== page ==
Last week’s episode of All Fired Up was called “Pushing Back.” I had the pleasure of interviewing 4 incredible women who have taken their rage at diet culture and channelled it into meaningful action. Many people who are waking up to the multiple injustices of diet culture are feeling angry, which is absolutely appropriate – after all, anger is just an emotion which tells us that we’re not being treated well! What we do with this anger is important – anger without action can turn into bitterness, or despair. But anger channelled into action – or even into questions – such as “what can I do about this?” – can change lives.
One of my guests from the podcast was Jess Sanders, who is writing a book called “Learning to Love Your Body,” for girls aged eight plus. This is a beautiful body positivity guide featuring an array of diverse bodies. Jess had started a Kickstarter campaign to get the project off the ground, and I am so happy to tell you that she’s now raised over $27000! More than 900 wonderful people gathered together to make it happen. This amount means that the project can go ahead, and a wonderful resource for girls growing up in diet culture will be ready for release early next year. Go Jess!
There is great power in numbers. I have noticed that in our community of anti-diet health professionals, we gain strength and courage from connecting with each other. And because we are feeling so supported, people are standing up more and more. It’s really wonderful to witness a flurry of action: anti-diet health professionals are submitting complaints, lodging proposals, asking for practices to be banned or changed. Workplace policies are being challenged, people are asking questions like “why don’t we have chairs in our waiting rooms which are large enough to accommodate bigger bodies”? People working in diverse areas – diabetes care, eating disorders, hospitals, medical practices, and sports – are introducing the weight inclusive perspective, and changes are being made.
And this trend of taking action from feeling supported is happening within our UNTRAPPED online community as well. Our members have formed some really lovely, supportive relationships. They’re always there for each other with words of encouragement when things get tough (which they do, frequently, in diet culture!). And I have noticed that people in the group are getting much braver in their everyday lives as well. They are sharing stories of standing up for themselves in the doctor’s office, changing health care providers when they won’t listen to them, shutting down diet conversations with friends, defending against weight loss obsessed personal trainers, and calling out bullsh*t in the constant media barrage of weight loss talk. It’s phenomenal to witness this level of empowerment!
One recent small but awesome act of diet culture rebellion had me giggling and cheering, and I wanted to share it with you. Some of our UNTRAPPED members go for a walk together every couple of weeks. And to their horror, stencilled on the pathway, was a CALORIE COUNTER which was telling walkers how far they’d walked, and how many calories they’d burned!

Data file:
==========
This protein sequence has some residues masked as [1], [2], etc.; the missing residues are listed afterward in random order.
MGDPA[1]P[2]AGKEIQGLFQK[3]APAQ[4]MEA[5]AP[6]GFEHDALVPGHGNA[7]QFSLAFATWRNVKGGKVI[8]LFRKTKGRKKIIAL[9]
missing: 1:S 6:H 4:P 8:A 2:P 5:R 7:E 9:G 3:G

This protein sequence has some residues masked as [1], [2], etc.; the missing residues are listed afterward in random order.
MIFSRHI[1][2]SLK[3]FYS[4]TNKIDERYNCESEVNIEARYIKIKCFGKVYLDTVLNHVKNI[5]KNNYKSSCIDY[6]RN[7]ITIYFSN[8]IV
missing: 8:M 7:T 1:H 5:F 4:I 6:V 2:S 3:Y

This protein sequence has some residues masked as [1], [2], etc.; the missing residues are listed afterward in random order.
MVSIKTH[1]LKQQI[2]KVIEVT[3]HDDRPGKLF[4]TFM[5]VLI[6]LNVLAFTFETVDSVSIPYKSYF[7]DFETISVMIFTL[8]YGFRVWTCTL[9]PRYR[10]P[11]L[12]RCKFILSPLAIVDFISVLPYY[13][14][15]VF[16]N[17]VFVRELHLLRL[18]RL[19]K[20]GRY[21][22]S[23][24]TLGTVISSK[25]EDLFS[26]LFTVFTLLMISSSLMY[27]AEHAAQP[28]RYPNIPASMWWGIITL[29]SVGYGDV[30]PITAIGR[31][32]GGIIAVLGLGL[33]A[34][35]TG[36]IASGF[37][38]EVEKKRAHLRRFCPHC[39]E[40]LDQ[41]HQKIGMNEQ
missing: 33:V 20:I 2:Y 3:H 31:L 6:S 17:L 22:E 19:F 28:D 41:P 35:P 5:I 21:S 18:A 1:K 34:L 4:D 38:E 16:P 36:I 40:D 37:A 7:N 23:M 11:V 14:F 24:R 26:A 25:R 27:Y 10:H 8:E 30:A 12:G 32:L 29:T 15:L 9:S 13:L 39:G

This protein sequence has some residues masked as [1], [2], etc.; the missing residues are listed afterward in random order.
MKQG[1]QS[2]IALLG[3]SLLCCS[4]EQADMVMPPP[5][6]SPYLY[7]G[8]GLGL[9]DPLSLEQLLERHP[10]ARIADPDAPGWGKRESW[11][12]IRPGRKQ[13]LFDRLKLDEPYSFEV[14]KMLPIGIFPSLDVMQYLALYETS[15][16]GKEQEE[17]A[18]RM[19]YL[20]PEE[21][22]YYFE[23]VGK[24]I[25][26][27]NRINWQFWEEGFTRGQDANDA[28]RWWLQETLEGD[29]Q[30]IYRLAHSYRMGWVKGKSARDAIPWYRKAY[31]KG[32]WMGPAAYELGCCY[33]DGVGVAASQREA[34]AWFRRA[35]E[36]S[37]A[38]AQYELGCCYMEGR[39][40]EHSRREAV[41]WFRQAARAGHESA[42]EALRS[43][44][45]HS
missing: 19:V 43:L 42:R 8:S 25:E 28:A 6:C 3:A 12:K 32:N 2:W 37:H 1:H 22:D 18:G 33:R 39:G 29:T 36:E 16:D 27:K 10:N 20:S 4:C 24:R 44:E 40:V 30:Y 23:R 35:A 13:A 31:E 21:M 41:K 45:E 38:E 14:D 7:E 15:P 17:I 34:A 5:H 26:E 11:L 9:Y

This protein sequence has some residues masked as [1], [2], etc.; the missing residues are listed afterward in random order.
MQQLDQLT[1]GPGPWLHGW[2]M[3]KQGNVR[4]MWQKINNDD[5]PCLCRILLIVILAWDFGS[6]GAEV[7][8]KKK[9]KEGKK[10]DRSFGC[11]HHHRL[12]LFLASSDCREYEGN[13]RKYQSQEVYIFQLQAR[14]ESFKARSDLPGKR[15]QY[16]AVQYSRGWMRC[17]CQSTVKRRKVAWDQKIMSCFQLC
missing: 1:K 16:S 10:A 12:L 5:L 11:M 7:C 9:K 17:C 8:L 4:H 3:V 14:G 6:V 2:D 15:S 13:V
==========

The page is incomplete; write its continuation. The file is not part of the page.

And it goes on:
I don’t know who thought that signs like this were a good idea. In the age of fitbits, they seem pretty superfluous – those people who really desperately WANT to know how many calories they’re burning can certainly do so without too much trouble at all. And for those who may not have previously even thought about counting calories burned, stuff like this suggests that this is a normal practice. It’s diet culture creeping into our natural environment. I think of the kids biking happily on paths like this, inadvertently inhaling yet another layer of weight-centric thinking. I think of the email I received a while ago from a woman who had gone for a walk near her eating disorder treatment centre, only to stumble upon a calorie counter on the goddam pathway the first time she ventured out.
Our lovely UNTRAPPED members were also pretty horrified to be honest: here they were, venturing out on their first group walk and BOOM! – here’s diet culture in your face again! So in an act of peaceful resistance, these lovely rebels fixed it:
This might seem like a very small, and perhaps meaningless act, but I love it! We can follow up this act with some more directed action – I am planning to write to the council, to give them my opinion of the potential impact messages like this may have – on people with eating disorders, on young people who are already very concerned and dissatisfied with their bodies – and even on the bloody environment!
Diet culture is literally everywhere, and we must fight to keep the constant bombardment away. Places like walking paths should be free from such unhelpful reminders of body policing! We can go for a walk just to enjoy it. We can walk and take in the scenery, breathe the air, take pleasure in the feelings in our bodies. We don’t need to think about calories when we’re doing this!
If you’ve taken some steps to stand up against diet culture, I’d love to hear what you’ve done!! Send me an email – firstname.lastname@example.org. Untrap from the crap!